Healthcare Industry News: cognitive dysfunction
News Release - December 3, 2009
CAS Medical Systems, Inc. Announces Publication of Two Studies Demonstrating Use of FORE-SIGHT Absolute Cerebral OximetryBRANFORD, Conn., Dec. 3, 2009 -- (Healthcare Sales & Marketing Network) -- CAS Medical Systems, Inc. (Nasdaq:CASM ) today announced publication in the British Journal of Anaesthesia of two scientific studies demonstrating the use of the FORE-SIGHT(R) Absolute Cerebral Oximeter in various applications.
The first study (1), entitled "Reduced cerebral oxygen saturation measured by absolute cerebral oximetry during thoracic surgery correlates with postoperative complications", was conducted at the Department of Anaesthesiology, Montreal General Hospital, McGill University by Roy Kazan, David Bracco and Thomas Hemmerling. These researchers concluded that, in 50 patients undergoing thoracic surgery with greater than 45 minutes of single-lung ventilation, a significant decrease in cerebral tissue oxygenation was seen, and this correlated with post-operative cognitive dysfunction.
Professor Hemmerling, Director of the Intelligent Technologies in Anesthesia Group, stated, "Using absolute cerebral oximetry, we had recently detected very significant cerebral oxygen desaturations in patients undergoing thoracic surgery with single-lung ventilation to an extent previously only known from cardiac surgery. In this study, we found a 2-3 fold increase in the risk of developing postoperative complications in patients with absolute SctO2 values of 55% or less during single-lung ventilation. While the pathophysiology behind these desaturations necessitates further studies, at present we suggest to monitor cerebral oxygen saturations during single-lung ventilation and to avoid SctO2 values of 55% or below."
A second study (2), entitled "Mathematical model for describing cerebral oxygen desaturation in patients undergoing deep hypothermic circulatory arrest", was conducted by Dr. Gregory Fischer and colleagues at the Department of Anesthesiology and Cardiothoracic Surgery of Mount Sinai Medical Center in New York City. The study on 36 patients demonstrated that a mathematical model could be created that accurately described the rate of cerebral desaturation during circulatory arrest. These researchers concluded that the proposed model "can aid the clinician in determining the length of DHCA (deep hypothermic circulatory arrest) that can be undertaken safely and can be utilized to define the safest time point to commence DHCA."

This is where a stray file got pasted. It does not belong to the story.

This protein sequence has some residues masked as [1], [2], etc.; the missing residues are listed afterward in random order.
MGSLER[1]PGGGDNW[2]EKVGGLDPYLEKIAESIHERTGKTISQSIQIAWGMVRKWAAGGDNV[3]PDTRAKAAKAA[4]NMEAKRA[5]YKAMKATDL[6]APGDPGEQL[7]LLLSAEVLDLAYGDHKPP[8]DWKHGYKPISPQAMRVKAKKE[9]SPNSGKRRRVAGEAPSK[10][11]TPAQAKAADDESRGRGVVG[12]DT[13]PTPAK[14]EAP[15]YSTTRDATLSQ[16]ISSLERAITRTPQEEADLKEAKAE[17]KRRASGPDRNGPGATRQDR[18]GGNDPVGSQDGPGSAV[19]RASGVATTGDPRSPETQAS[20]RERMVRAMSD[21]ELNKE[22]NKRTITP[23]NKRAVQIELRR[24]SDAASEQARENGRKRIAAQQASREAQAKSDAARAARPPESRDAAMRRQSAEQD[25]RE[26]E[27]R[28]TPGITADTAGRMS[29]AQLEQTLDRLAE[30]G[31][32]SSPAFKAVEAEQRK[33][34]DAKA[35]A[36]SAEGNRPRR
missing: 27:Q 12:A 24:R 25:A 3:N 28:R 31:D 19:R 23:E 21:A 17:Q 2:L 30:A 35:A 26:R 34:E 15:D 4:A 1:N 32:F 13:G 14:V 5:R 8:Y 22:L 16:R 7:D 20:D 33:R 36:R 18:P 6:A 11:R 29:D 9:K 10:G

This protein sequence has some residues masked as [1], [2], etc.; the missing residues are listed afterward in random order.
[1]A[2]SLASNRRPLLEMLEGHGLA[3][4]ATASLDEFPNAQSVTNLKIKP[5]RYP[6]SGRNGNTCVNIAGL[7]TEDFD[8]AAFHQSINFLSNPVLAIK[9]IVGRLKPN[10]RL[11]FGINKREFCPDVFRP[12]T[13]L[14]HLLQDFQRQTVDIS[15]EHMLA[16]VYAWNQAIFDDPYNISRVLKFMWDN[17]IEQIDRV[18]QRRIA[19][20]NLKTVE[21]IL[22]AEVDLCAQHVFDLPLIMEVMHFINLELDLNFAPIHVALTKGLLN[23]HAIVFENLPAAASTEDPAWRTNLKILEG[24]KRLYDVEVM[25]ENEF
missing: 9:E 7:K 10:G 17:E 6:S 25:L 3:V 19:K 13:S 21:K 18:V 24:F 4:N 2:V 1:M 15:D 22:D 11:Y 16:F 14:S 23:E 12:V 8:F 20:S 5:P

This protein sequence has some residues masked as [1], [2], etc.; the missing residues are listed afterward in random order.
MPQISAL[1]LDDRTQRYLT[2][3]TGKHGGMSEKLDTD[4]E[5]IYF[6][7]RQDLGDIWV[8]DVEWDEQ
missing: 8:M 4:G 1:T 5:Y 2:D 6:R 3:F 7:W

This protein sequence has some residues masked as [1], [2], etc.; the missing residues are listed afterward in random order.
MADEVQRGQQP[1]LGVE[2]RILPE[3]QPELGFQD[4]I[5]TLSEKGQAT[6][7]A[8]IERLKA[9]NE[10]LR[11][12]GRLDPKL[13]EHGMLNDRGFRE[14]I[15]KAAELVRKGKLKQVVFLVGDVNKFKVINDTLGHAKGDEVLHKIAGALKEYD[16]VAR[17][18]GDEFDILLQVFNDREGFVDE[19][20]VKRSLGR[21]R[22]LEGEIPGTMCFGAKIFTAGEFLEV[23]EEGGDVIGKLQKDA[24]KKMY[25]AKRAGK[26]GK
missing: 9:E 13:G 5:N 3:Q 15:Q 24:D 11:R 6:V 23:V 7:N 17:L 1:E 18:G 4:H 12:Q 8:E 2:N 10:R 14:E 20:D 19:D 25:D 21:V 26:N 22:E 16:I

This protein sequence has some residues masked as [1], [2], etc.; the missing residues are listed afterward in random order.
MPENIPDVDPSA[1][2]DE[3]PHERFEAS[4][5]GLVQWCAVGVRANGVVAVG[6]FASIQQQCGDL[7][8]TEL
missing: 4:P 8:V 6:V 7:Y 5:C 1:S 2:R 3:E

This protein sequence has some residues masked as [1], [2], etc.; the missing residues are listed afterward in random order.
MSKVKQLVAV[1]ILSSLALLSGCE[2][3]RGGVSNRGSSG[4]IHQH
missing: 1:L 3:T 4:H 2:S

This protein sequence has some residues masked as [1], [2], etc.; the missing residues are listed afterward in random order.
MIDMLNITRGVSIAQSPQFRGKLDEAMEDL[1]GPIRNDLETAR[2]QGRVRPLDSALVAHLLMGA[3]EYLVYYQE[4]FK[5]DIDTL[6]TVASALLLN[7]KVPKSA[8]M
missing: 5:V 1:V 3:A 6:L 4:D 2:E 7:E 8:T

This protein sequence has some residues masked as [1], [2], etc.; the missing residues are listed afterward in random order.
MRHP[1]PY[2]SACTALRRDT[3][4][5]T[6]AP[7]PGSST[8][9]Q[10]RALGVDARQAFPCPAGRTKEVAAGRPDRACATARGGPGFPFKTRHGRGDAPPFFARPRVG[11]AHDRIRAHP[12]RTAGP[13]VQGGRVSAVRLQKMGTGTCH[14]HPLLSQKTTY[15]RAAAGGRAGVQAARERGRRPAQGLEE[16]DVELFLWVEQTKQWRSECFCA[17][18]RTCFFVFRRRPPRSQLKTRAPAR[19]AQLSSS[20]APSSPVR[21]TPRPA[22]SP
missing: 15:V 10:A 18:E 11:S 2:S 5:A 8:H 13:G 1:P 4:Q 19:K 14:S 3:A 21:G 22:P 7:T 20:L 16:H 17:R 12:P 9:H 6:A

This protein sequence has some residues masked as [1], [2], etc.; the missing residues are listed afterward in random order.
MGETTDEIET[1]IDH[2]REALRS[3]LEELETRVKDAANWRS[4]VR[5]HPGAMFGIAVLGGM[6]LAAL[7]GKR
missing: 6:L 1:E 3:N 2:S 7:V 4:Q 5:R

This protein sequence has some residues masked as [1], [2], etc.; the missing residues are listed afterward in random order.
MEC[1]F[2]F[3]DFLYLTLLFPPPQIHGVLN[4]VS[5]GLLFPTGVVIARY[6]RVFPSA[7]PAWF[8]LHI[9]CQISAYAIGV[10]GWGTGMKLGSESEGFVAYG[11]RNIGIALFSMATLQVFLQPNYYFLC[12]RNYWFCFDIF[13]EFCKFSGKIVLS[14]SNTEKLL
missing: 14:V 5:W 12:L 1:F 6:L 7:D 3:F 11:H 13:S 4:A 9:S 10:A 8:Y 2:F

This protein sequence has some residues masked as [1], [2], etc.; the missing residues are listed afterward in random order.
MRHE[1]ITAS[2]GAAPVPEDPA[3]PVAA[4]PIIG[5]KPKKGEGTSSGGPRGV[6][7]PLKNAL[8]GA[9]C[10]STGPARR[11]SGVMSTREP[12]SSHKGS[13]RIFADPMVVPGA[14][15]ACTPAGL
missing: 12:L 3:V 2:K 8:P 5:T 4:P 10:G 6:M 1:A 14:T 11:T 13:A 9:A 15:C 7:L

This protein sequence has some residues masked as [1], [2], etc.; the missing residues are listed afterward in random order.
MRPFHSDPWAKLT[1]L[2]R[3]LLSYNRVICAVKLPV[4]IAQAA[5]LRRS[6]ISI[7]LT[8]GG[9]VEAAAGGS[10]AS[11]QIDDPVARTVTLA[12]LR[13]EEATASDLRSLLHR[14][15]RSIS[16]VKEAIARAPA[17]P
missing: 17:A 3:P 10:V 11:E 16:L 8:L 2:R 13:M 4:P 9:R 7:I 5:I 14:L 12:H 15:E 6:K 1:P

Dr. Fischer, the Director of Adult Cardiothoracic Anesthesia, stated, "Currently, there is much heterogeneity among institutions regarding both timing and duration of circulatory arrest. Contemporary protocols are variable and are based on anecdotal or animal-model experiences. While our model must still be considered a work in progress, we hope our efforts will make the technique of circulatory arrest more scientific and enable intraoperative management that is tailored to the physiological requirements of the individual patient, which in turn will hopefully result in better outcomes."
About CASMED(R) - Monitoring What's Vital
CAS Medical Systems, Inc. is a leading developer and manufacturer of medical devices for non-invasive patient monitoring. The Company's FORE-SIGHT Absolute Cerebral Oximeter is the first cerebral oximeter available with FDA clearance for non-invasive, continuous measurement of absolute cerebral tissue oxygen saturation for neonates, infants, children and adults. This information helps avert brain damage or death during surgery and in critical care situations by allowing clinicians to identify patients with dangerously low levels of cerebral oxygen and intervene to reverse the condition.
The Company's product lines include the high-acuity monitoring capabilities of the FORE-SIGHT Cerebral Oximeter, the bedside patient monitoring line of vital signs and cardio-respiratory monitoring products, proprietary non-invasive blood pressure measurement technology, and supplies and service including blood pressure cuffs and products for neonatal intensive care. CASMED products are designed to meet the needs of a full spectrum of patient populations worldwide, ranging from adults to pediatrics and neonates.
For further information regarding CAS Medical Systems, Inc., visit the Company's website at www.casmed.com.
(1) Kazan R, Bracco D, Hemmerling TM. Reduced cerebral oxygen saturation measured by absolute cerebral oximetry during thoracic surgery correlates with postoperative complications. British Journal of Anaesthesia 2009;103(6):811-16.
(2) Fischer GW, Benni PB, Lin H-M, Satyapriya A, Afonso A, DiLuozzo G, Griepp RB, Reich DL. Mathematical model for describing cerebral oxygen desaturation in patients undergoing deep hypothermic circulatory arrest. British Journal of Anaesthesia Advance Access published November 20, 2009, doi:10.1093/bja/aep335.
Statements included in this press release, which are not historical in nature, are forward-looking statements made pursuant to the safe harbor provisions of the Private Securities Litigation Reform Act of 1995. Statements relating to the future financial performance of the Company are subject to many factors including, but not limited to, the customer acceptance of the products in the market, the introduction of competitive products and product development, the result of on-going litigation, commercialization and technological difficulties, the impact of actions and events involving key customers and vendors, and other risks detailed in the Company's Form 10-K for the year ended December 31, 2008 and other subsequent Securities and Exchange Commission filings.
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Source: CAS Medical Systems
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